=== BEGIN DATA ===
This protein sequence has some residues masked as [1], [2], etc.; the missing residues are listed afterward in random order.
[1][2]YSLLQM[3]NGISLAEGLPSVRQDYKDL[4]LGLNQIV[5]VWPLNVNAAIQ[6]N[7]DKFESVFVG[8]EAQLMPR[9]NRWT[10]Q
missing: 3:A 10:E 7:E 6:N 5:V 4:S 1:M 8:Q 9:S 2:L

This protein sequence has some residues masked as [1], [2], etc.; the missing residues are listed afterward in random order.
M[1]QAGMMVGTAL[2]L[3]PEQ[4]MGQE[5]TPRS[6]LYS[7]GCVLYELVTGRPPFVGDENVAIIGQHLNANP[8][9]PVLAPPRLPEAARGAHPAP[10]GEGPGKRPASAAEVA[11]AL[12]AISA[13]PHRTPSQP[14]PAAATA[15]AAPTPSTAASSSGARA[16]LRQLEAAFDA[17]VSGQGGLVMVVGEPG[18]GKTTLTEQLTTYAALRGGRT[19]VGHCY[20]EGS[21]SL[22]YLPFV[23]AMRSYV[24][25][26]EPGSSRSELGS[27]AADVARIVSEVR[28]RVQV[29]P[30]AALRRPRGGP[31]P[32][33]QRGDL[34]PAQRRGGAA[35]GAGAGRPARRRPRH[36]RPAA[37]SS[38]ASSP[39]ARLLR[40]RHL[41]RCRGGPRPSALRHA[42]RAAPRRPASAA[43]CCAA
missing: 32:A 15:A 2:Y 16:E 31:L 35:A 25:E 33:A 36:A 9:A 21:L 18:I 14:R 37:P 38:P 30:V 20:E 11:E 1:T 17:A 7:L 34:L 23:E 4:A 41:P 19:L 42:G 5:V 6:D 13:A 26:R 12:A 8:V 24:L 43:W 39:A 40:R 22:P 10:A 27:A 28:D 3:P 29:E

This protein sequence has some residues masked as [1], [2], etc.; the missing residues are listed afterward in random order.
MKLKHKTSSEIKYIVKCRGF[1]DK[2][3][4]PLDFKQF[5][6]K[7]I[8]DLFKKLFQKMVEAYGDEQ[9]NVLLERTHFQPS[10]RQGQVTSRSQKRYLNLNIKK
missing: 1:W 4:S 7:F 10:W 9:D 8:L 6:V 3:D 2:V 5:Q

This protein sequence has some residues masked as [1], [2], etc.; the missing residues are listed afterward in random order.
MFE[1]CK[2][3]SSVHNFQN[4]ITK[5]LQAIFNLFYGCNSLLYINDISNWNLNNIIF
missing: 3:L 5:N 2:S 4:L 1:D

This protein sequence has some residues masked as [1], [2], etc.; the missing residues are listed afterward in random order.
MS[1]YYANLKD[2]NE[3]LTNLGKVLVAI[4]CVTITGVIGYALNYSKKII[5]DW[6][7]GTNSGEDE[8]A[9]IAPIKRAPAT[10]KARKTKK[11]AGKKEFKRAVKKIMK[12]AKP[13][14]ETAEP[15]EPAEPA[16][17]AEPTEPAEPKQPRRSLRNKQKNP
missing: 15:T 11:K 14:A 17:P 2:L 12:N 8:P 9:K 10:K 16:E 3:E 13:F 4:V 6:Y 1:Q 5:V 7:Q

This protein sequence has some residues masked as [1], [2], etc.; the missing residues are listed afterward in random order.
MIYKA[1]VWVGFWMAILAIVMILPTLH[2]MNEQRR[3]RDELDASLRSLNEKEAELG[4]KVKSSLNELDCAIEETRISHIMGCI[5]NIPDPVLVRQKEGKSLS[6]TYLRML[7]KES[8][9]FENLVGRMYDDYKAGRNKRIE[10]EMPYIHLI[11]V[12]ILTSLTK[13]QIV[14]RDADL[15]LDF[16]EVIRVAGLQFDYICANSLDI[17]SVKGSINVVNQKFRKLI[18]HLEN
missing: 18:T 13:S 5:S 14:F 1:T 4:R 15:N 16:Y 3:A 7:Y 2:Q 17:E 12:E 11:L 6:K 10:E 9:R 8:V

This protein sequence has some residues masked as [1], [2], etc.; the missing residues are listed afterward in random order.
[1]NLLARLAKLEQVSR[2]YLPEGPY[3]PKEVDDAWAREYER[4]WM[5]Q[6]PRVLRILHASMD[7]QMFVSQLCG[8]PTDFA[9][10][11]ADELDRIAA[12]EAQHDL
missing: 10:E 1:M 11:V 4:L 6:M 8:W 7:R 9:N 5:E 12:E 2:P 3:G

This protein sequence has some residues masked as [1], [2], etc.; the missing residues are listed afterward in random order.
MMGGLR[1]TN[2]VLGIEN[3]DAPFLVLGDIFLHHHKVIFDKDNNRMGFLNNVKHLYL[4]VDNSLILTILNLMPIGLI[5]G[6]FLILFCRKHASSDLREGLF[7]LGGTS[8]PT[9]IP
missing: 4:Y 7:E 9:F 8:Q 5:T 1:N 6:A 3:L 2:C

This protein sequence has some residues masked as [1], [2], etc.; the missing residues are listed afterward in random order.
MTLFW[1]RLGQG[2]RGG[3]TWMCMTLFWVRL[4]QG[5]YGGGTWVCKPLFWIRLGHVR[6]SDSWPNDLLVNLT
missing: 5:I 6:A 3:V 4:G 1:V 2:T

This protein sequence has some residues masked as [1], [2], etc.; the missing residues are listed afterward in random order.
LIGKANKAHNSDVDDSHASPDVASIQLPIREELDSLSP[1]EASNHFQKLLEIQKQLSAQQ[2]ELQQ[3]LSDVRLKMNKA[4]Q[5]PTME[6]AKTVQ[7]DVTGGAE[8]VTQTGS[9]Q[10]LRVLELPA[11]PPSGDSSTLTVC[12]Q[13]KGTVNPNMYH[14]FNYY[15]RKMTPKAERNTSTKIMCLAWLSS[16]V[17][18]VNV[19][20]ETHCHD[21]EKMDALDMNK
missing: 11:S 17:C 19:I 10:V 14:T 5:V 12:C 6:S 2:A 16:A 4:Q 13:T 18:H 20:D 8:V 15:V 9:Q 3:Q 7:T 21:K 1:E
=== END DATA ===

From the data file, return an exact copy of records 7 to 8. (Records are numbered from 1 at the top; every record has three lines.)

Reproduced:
This protein sequence has some residues masked as [1], [2], etc.; the missing residues are listed afterward in random order.
[1]NLLARLAKLEQVSR[2]YLPEGPY[3]PKEVDDAWAREYER[4]WM[5]Q[6]PRVLRILHASMD[7]QMFVSQLCG[8]PTDFA[9][10][11]ADELDRIAA[12]EAQHDL
missing: 10:E 1:M 11:V 4:L 6:M 8:W 7:R 9:N 5:E 12:E 2:P 3:G

This protein sequence has some residues masked as [1], [2], etc.; the missing residues are listed afterward in random order.
MMGGLR[1]TN[2]VLGIEN[3]DAPFLVLGDIFLHHHKVIFDKDNNRMGFLNNVKHLYL[4]VDNSLILTILNLMPIGLI[5]G[6]FLILFCRKHASSDLREGLF[7]LGGTS[8]PT[9]IP
missing: 4:Y 7:E 9:F 8:Q 5:T 1:N 6:A 3:L 2:C